Pancreatic adenocarcinoma: Assessment of vascular invasion with high- field MR imaging and a phased-array coil

Sandro Sironi, Francesco De Cobelli, Alessandro Zerbi, Enzo Angeli, Gianpaolo Balzano, Gianluca Taccagni, Valerio Di Carlo, Alessandro Del Maschio

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Abstract

OBJECTIVE. We performed this study to determine the value of MR imaging for assessing vascular invasion in preoperative staging of pancreatic carcinoma. SUBJECTS AND METHODS. In 73 consecutive patients with an established diagnosis of pancreatic duct adenocarcinoma, spin-echo T1- weighted and breath-hold multiplanar gradient-recalled (MPGR) images were obtained at 1.5 T with a phased-array coil before and after bolus injection of gadopentetate dimeglumine. Major peripancreatic vessels were evaluated for contiguity with tumor and tumor encasement. All patients subsequently underwent surgery. Results of unenhanced and enhanced MR imaging studies were compared with the histologic findings in the resected specimens of 49 tumors and with the surgical findings of 24 nonresected tumors. RESULTS. In 39 patients, tumor contiguity with adjacent vessels was found at pathologic examination. Of the remaining 34 patients, 10 had vascular encasement by tumor seen on pathologic examination of the resected specimen; the other 24 had unresectable tumors encasing adjacent vessels at surgical evaluation. In the assessment of vascular tumor contiguity, the accuracy was 85% for unenhanced spin-echo T1-weighted imaging, 87% for enhanced spinecho T1- weighted imaging, 67% for unenhanced MPGR imaging, and 69% for enhanced MPGR imaging. In the assessment of vascular tumor encasement, the accuracy was 91% for unenhanced spin-echo T1-weighted imaging, 94% for enhanced spin-echo T1- weighted imaging, 74% for unenhanced MPGR imaging, and 76% for enhanced MPGR imaging. CONCLUSION. MR imaging is helpful for preoperative assessment of vascular involvement caused by pancreatic carcinoma. For this purpose, unenhanced and enhanced spin-echo T1-weighted images seem to be more accurate than images obtained with other pulse sequences.

Original languageEnglish
Pages (from-to)997-1001
Number of pages5
JournalAmerican Journal of Roentgenology
Volume167
Issue number4
Publication statusPublished - 1996

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Blood Vessels
Adenocarcinoma
Neoplasms
Gadolinium DTPA
Pancreatic Ducts
Injections

ASJC Scopus subject areas

  • Radiology Nuclear Medicine and imaging
  • Radiological and Ultrasound Technology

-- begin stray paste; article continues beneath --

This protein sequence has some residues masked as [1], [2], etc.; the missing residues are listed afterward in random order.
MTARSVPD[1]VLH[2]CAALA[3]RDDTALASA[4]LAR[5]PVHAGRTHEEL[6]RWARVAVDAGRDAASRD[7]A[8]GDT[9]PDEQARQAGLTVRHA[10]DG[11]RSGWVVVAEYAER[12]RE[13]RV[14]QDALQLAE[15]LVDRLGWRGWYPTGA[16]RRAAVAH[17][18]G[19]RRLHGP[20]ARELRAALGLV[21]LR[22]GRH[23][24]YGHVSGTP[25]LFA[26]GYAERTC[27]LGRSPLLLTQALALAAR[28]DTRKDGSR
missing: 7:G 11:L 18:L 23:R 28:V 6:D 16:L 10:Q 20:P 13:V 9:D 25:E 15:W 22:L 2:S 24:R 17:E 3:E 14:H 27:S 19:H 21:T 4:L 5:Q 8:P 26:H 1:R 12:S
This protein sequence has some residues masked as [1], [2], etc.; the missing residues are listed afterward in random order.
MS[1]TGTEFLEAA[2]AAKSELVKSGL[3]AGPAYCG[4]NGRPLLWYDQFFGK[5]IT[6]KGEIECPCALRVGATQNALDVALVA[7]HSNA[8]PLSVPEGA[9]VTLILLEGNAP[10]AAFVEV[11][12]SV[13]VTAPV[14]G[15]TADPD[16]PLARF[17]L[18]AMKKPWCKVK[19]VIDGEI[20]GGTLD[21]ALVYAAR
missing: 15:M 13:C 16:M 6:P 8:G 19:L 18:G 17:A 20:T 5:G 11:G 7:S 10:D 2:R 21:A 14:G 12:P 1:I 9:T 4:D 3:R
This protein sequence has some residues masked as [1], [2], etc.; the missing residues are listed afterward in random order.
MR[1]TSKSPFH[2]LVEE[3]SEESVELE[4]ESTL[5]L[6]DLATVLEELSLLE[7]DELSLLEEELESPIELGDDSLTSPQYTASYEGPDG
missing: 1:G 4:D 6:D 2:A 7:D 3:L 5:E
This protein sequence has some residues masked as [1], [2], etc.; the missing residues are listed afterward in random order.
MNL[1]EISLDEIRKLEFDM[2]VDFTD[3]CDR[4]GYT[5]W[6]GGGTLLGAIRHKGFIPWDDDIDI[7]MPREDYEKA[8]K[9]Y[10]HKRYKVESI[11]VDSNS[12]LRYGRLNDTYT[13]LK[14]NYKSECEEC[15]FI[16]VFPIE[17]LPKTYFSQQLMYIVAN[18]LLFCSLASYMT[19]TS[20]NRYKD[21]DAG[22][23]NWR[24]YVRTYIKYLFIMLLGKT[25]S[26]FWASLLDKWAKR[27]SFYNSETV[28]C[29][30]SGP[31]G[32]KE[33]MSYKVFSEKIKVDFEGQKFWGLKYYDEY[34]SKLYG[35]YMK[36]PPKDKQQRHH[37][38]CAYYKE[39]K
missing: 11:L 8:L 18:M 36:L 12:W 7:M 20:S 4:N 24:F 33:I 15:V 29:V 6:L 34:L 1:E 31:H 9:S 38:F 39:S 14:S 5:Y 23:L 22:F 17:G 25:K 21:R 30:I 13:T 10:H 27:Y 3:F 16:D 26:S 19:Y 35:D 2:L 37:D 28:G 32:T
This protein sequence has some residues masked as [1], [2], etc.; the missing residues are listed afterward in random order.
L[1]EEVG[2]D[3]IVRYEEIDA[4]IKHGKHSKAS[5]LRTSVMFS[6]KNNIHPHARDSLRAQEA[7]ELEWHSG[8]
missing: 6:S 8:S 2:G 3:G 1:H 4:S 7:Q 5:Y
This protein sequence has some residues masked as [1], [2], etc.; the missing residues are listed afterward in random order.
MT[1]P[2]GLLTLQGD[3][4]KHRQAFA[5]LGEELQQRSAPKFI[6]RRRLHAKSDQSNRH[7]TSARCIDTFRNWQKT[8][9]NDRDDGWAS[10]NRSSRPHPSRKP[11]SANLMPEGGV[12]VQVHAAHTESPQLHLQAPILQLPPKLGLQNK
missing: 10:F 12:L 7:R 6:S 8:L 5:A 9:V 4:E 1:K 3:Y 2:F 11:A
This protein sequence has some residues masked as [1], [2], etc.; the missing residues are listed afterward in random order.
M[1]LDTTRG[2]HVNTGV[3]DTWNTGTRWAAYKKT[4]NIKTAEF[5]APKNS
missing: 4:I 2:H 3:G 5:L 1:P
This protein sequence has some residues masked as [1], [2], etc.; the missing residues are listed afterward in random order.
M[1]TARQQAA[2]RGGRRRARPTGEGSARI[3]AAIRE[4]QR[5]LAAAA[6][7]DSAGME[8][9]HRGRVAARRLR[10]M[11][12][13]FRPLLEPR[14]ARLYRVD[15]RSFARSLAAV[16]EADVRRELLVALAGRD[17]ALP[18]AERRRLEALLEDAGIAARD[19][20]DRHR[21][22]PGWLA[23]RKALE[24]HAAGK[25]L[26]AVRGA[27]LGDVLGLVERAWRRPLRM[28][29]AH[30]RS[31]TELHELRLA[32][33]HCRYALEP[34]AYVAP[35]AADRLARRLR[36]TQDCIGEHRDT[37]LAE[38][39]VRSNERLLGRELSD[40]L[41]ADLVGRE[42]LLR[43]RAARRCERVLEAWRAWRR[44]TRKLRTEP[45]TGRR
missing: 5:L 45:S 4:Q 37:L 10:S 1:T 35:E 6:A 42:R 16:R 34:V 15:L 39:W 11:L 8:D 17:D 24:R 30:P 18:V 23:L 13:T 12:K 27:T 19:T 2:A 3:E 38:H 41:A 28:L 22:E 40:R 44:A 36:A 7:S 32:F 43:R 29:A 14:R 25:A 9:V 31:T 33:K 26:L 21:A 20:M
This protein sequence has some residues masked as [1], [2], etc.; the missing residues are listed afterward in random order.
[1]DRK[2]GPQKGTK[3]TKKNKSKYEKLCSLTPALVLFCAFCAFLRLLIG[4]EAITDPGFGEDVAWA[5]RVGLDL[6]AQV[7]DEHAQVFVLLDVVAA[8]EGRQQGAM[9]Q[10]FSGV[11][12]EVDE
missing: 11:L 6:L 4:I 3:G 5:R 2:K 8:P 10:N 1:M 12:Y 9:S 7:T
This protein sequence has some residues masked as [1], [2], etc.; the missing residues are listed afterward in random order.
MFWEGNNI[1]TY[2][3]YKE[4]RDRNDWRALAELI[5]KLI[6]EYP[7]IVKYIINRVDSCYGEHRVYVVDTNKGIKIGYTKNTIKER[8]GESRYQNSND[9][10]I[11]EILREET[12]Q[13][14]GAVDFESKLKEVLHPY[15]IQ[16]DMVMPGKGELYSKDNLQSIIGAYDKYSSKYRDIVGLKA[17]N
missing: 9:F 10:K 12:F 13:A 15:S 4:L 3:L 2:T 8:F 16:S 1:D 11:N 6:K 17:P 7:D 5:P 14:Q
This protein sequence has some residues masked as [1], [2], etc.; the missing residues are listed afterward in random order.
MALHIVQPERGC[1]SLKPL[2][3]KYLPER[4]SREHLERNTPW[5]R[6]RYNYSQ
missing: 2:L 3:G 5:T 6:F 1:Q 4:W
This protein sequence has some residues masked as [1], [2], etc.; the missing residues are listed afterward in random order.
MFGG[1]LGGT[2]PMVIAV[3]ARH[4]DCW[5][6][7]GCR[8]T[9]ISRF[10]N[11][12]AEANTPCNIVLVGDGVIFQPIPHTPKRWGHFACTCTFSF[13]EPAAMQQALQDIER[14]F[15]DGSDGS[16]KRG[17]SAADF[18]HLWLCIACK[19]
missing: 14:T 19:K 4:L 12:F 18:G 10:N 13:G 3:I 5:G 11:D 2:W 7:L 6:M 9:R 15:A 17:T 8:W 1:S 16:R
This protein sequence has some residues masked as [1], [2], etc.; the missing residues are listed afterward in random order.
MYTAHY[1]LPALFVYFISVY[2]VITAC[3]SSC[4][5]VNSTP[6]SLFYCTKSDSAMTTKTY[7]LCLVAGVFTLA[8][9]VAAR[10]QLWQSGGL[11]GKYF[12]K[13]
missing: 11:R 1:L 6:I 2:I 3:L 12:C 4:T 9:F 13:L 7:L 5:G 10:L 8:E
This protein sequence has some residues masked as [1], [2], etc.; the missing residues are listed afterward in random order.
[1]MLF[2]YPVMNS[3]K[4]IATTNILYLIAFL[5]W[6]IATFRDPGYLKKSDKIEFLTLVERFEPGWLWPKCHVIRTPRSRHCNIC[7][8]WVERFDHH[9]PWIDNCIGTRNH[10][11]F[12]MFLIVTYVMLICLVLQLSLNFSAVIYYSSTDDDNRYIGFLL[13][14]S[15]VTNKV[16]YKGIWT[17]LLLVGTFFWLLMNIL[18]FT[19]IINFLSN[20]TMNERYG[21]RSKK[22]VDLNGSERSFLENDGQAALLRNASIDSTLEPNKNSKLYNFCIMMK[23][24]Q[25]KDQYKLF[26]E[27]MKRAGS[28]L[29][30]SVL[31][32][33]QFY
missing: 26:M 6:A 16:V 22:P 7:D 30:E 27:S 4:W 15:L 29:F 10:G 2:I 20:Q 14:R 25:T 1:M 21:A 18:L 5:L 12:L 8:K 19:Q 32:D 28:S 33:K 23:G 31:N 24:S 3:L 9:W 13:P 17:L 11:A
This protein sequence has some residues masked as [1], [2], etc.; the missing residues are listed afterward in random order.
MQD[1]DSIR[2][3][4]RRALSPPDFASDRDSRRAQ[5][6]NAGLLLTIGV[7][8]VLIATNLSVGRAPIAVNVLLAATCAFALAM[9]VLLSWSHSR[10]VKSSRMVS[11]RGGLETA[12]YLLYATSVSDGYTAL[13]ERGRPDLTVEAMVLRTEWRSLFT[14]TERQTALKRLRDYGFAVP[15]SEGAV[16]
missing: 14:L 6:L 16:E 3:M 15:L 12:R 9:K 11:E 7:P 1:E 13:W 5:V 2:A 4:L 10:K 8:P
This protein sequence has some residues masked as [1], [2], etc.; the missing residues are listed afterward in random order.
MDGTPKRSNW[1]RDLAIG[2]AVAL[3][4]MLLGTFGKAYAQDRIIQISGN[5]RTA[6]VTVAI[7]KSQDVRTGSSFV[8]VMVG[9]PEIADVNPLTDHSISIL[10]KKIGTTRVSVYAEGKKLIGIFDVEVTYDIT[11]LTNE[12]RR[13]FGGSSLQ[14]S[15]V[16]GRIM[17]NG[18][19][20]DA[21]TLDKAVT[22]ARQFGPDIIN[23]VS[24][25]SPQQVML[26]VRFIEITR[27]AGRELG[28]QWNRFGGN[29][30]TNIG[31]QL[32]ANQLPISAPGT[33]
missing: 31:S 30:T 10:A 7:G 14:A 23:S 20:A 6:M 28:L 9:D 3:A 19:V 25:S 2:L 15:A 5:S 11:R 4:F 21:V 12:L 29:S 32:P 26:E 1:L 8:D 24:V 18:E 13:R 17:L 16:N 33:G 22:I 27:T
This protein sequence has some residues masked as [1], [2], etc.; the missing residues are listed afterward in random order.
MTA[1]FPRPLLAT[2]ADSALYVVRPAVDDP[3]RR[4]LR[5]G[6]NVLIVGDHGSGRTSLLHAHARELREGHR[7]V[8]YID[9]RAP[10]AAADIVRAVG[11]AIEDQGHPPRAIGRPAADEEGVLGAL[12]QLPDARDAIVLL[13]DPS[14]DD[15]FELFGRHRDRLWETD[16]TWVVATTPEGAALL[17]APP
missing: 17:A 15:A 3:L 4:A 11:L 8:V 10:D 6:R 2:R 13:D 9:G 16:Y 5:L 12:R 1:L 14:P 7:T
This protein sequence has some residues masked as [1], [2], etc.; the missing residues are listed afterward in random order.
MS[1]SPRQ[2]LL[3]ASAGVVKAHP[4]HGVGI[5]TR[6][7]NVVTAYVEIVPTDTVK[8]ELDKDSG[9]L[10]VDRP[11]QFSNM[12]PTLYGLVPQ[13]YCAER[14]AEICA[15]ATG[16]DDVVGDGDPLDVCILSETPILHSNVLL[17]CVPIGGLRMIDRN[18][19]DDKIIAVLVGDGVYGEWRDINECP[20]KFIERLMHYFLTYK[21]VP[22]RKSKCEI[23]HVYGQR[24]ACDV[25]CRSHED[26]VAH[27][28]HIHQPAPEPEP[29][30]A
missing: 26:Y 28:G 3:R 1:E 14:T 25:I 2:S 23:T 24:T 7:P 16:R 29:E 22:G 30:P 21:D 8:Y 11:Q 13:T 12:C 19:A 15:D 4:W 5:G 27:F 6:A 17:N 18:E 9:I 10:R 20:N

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Pancreatic adenocarcinoma : Assessment of vascular invasion with high- field MR imaging and a phased-array coil. / Sironi, Sandro; De Cobelli, Francesco; Zerbi, Alessandro; Angeli, Enzo; Balzano, Gianpaolo; Taccagni, Gianluca; Di Carlo, Valerio; Del Maschio, Alessandro.

In: American Journal of Roentgenology, Vol. 167, No. 4, 1996, p. 997-1001.

Research output: Contribution to journalArticle

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abstract = "OBJECTIVE. We performed this study to determine the value of MR imaging for assessing vascular invasion in preoperative staging of pancreatic carcinoma. SUBJECTS AND METHODS. In 73 consecutive patients with an established diagnosis of pancreatic duct adenocarcinoma, spin-echo T1- weighted and breath-hold multiplanar gradient-recalled (MPGR) images were obtained at 1.5 T with a phased-array coil before and after bolus injection of gadopentetate dimeglumine. Major peripancreatic vessels were evaluated for contiguity with tumor and tumor encasement. All patients subsequently underwent surgery. Results of unenhanced and enhanced MR imaging studies were compared with the histologic findings in the resected specimens of 49 tumors and with the surgical findings of 24 nonresected tumors. RESULTS. In 39 patients, tumor contiguity with adjacent vessels was found at pathologic examination. Of the remaining 34 patients, 10 had vascular encasement by tumor seen on pathologic examination of the resected specimen; the other 24 had unresectable tumors encasing adjacent vessels at surgical evaluation. In the assessment of vascular tumor contiguity, the accuracy was 85{\%} for unenhanced spin-echo T1-weighted imaging, 87{\%} for enhanced spinecho T1- weighted imaging, 67{\%} for unenhanced MPGR imaging, and 69{\%} for enhanced MPGR imaging. In the assessment of vascular tumor encasement, the accuracy was 91{\%} for unenhanced spin-echo T1-weighted imaging, 94{\%} for enhanced spin-echo T1- weighted imaging, 74{\%} for unenhanced MPGR imaging, and 76{\%} for enhanced MPGR imaging. CONCLUSION. MR imaging is helpful for preoperative assessment of vascular involvement caused by pancreatic carcinoma. For this purpose, unenhanced and enhanced spin-echo T1-weighted images seem to be more accurate than images obtained with other pulse sequences.",